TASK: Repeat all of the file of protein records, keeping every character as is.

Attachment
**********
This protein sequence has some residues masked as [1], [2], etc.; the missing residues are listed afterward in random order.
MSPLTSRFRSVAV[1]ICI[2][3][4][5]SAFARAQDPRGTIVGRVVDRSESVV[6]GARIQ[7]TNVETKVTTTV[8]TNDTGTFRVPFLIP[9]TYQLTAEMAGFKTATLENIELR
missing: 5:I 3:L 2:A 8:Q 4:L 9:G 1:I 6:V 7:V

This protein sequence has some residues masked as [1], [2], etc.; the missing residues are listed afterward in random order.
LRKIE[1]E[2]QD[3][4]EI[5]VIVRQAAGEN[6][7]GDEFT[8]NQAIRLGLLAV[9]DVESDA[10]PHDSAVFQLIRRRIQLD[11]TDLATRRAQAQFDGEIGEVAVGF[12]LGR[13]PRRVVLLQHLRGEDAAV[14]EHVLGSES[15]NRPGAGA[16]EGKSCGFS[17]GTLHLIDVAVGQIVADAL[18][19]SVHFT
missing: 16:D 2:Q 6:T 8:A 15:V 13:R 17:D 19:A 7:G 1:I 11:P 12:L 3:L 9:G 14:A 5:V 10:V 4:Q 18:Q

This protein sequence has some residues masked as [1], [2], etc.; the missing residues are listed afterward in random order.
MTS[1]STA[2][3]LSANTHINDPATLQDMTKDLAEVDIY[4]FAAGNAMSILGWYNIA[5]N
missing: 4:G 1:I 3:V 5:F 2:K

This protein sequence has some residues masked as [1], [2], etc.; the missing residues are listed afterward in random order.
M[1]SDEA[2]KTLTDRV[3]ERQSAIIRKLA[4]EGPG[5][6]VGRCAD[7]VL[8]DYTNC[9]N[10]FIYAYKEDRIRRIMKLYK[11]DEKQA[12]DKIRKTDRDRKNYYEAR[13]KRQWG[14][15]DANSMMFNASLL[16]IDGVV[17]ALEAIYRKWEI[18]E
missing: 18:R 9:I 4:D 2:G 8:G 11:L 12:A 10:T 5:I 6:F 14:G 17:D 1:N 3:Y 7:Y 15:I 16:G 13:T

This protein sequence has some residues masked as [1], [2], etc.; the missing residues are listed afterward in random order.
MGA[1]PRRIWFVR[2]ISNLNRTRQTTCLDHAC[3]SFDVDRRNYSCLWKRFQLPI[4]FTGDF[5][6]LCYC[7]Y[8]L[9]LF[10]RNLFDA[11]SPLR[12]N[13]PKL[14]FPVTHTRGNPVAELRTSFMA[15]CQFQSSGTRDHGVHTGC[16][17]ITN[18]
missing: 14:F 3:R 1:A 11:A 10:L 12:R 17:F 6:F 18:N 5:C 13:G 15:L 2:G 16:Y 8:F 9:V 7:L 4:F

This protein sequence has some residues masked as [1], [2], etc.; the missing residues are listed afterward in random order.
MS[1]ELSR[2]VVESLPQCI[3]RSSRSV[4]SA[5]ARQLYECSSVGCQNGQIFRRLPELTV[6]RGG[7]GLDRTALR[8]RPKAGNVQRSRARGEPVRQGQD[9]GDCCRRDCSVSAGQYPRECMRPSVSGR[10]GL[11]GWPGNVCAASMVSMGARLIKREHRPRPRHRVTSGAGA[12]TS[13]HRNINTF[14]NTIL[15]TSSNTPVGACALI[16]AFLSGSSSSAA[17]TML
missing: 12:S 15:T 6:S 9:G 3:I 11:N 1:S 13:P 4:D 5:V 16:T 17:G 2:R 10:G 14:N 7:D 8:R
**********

This protein sequence has some residues masked as [1], [2], etc.; the missing residues are listed afterward in random order.
MSPLTSRFRSVAV[1]ICI[2][3][4][5]SAFARAQDPRGTIVGRVVDRSESVV[6]GARIQ[7]TNVETKVTTTV[8]TNDTGTFRVPFLIP[9]TYQLTAEMAGFKTATLENIELR
missing: 5:I 3:L 2:A 8:Q 4:L 9:G 1:I 6:V 7:V

This protein sequence has some residues masked as [1], [2], etc.; the missing residues are listed afterward in random order.
LRKIE[1]E[2]QD[3][4]EI[5]VIVRQAAGEN[6][7]GDEFT[8]NQAIRLGLLAV[9]DVESDA[10]PHDSAVFQLIRRRIQLD[11]TDLATRRAQAQFDGEIGEVAVGF[12]LGR[13]PRRVVLLQHLRGEDAAV[14]EHVLGSES[15]NRPGAGA[16]EGKSCGFS[17]GTLHLIDVAVGQIVADAL[18][19]SVHFT
missing: 16:D 2:Q 6:T 8:A 15:V 13:R 17:D 19:A 7:G 1:I 11:P 12:L 3:L 9:G 14:A 5:V 10:V 4:Q 18:Q

This protein sequence has some residues masked as [1], [2], etc.; the missing residues are listed afterward in random order.
MTS[1]STA[2][3]LSANTHINDPATLQDMTKDLAEVDIY[4]FAAGNAMSILGWYNIA[5]N
missing: 4:G 1:I 3:V 5:F 2:K

This protein sequence has some residues masked as [1], [2], etc.; the missing residues are listed afterward in random order.
M[1]SDEA[2]KTLTDRV[3]ERQSAIIRKLA[4]EGPG[5][6]VGRCAD[7]VL[8]DYTNC[9]N[10]FIYAYKEDRIRRIMKLYK[11]DEKQA[12]DKIRKTDRDRKNYYEAR[13]KRQWG[14][15]DANSMMFNASLL[16]IDGVV[17]ALEAIYRKWEI[18]E
missing: 18:R 9:I 4:D 2:G 8:G 11:L 12:A 10:T 5:I 6:F 14:G 17:D 1:N 3:Y 7:Y 15:I 16:G 13:T

This protein sequence has some residues masked as [1], [2], etc.; the missing residues are listed afterward in random order.
MGA[1]PRRIWFVR[2]ISNLNRTRQTTCLDHAC[3]SFDVDRRNYSCLWKRFQLPI[4]FTGDF[5][6]LCYC[7]Y[8]L[9]LF[10]RNLFDA[11]SPLR[12]N[13]PKL[14]FPVTHTRGNPVAELRTSFMA[15]CQFQSSGTRDHGVHTGC[16][17]ITN[18]
missing: 14:F 3:R 1:A 11:A 10:L 12:R 17:F 6:F 18:N 5:C 13:G 15:L 2:G 16:Y 8:F 9:V 7:L 4:F

This protein sequence has some residues masked as [1], [2], etc.; the missing residues are listed afterward in random order.
MS[1]ELSR[2]VVESLPQCI[3]RSSRSV[4]SA[5]ARQLYECSSVGCQNGQIFRRLPELTV[6]RGG[7]GLDRTALR[8]RPKAGNVQRSRARGEPVRQGQD[9]GDCCRRDCSVSAGQYPRECMRPSVSGR[10]GL[11]GWPGNVCAASMVSMGARLIKREHRPRPRHRVTSGAGA[12]TS[13]HRNINTF[14]NTIL[15]TSSNTPVGACALI[16]AFLSGSSSSAA[17]TML
missing: 12:S 15:T 6:S 9:G 3:I 11:N 1:S 13:P 4:D 5:V 16:T 17:G 2:R 10:G 14:N 7:D 8:R